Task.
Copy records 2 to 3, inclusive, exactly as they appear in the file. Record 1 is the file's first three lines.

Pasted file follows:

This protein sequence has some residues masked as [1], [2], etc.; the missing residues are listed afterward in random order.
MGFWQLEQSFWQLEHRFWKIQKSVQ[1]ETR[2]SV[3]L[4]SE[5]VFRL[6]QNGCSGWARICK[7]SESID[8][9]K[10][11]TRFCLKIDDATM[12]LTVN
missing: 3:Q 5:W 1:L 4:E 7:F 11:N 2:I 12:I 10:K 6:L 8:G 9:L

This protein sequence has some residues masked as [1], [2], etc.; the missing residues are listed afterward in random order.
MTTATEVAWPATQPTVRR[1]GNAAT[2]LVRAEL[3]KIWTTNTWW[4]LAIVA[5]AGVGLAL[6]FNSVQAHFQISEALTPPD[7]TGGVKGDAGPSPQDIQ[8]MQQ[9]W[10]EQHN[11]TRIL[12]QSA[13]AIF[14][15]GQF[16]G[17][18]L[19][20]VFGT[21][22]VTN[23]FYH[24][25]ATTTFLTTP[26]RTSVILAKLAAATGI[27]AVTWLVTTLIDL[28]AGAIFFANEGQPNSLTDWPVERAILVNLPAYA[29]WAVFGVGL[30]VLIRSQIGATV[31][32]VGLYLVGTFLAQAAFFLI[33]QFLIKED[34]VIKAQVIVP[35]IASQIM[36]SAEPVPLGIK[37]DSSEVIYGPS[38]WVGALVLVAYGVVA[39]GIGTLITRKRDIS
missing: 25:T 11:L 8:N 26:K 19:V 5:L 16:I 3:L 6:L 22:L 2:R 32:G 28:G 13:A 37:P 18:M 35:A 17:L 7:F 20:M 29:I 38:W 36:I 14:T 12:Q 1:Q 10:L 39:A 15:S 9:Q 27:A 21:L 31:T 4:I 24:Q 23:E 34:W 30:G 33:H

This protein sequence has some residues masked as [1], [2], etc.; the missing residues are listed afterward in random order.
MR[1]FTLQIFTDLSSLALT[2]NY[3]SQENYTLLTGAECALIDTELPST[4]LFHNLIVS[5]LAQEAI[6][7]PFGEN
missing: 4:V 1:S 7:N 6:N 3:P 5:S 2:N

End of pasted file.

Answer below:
This protein sequence has some residues masked as [1], [2], etc.; the missing residues are listed afterward in random order.
MTTATEVAWPATQPTVRR[1]GNAAT[2]LVRAEL[3]KIWTTNTWW[4]LAIVA[5]AGVGLAL[6]FNSVQAHFQISEALTPPD[7]TGGVKGDAGPSPQDIQ[8]MQQ[9]W[10]EQHN[11]TRIL[12]QSA[13]AIF[14][15]GQF[16]G[17][18]L[19][20]VFGT[21][22]VTN[23]FYH[24][25]ATTTFLTTP[26]RTSVILAKLAAATGI[27]AVTWLVTTLIDL[28]AGAIFFANEGQPNSLTDWPVERAILVNLPAYA[29]WAVFGVGL[30]VLIRSQIGATV[31][32]VGLYLVGTFLAQAAFFLI[33]QFLIKED[34]VIKAQVIVP[35]IASQIM[36]SAEPVPLGIK[37]DSSEVIYGPS[38]WVGALVLVAYGVVA[39]GIGTLITRKRDIS
missing: 25:T 11:L 8:N 26:K 19:V 5:L 16:I 3:L 6:L 22:L 2:R 32:G 28:G 13:A 37:P 18:M 35:A 17:L 7:F 20:M 29:I 38:W 36:I 14:T 12:Q 1:Q 10:L 39:A 15:S 9:Q 27:A 21:L 31:T 4:I 24:Q 23:E 34:W 30:G 33:H

This protein sequence has some residues masked as [1], [2], etc.; the missing residues are listed afterward in random order.
MR[1]FTLQIFTDLSSLALT[2]NY[3]SQENYTLLTGAECALIDTELPST[4]LFHNLIVS[5]LAQEAI[6][7]PFGEN
missing: 4:V 1:S 7:N 6:N 3:P 5:S 2:N